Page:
Cows on pastureHere’s what is most disturbing to me. The farm bill perpetuates the myth of cheap food. It subsidizes Big Ag so that BA can sell its food to the market cheap and you find it at the grocery store for less than you’d pay for it from your local farmer (who is NOT getting subsidy money from the Farm Bill so must sell at “full price”).

In reality, it costs the small local farmer about the same to produce the same food as the Big Ag farmer. But BA gets “subsidy” money–oh, sorry, we’re calling it crop insurance this year–from the federal government.

There is something so deeply, fundamentally wrong with a system that dis-empowers individuals by rewarding corruption and fraud–a known entity in crop subsidies and insurance–while criminalizing the very people who are farming sustainably.

Some folks are praising the Farm Bill because it will offset the costs of applying for organic certification in order to help “organic” farmers continue to seek certification. Admittedly, at about $1,000 per year, applying for organic certification is not cheap. Ironically, organic certification is simply another way for the USDA to control farmers and to own certain terms… which leads to further criminalization of farmers who are farming with an eye to the future of the planet and real food!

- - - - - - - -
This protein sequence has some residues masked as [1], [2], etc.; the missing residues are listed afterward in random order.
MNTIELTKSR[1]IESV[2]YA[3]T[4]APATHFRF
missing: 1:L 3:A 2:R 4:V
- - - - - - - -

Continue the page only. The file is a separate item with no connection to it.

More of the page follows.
Roughly 80% of the total funding in the farm bill goes to SNAP (food stamps). Because of how the food stamp benefits can be redeemed, very little of that money will go to support small-scale, sustainable farms. Most of it is an indirect subsidy for commodity crop processors. Another failure.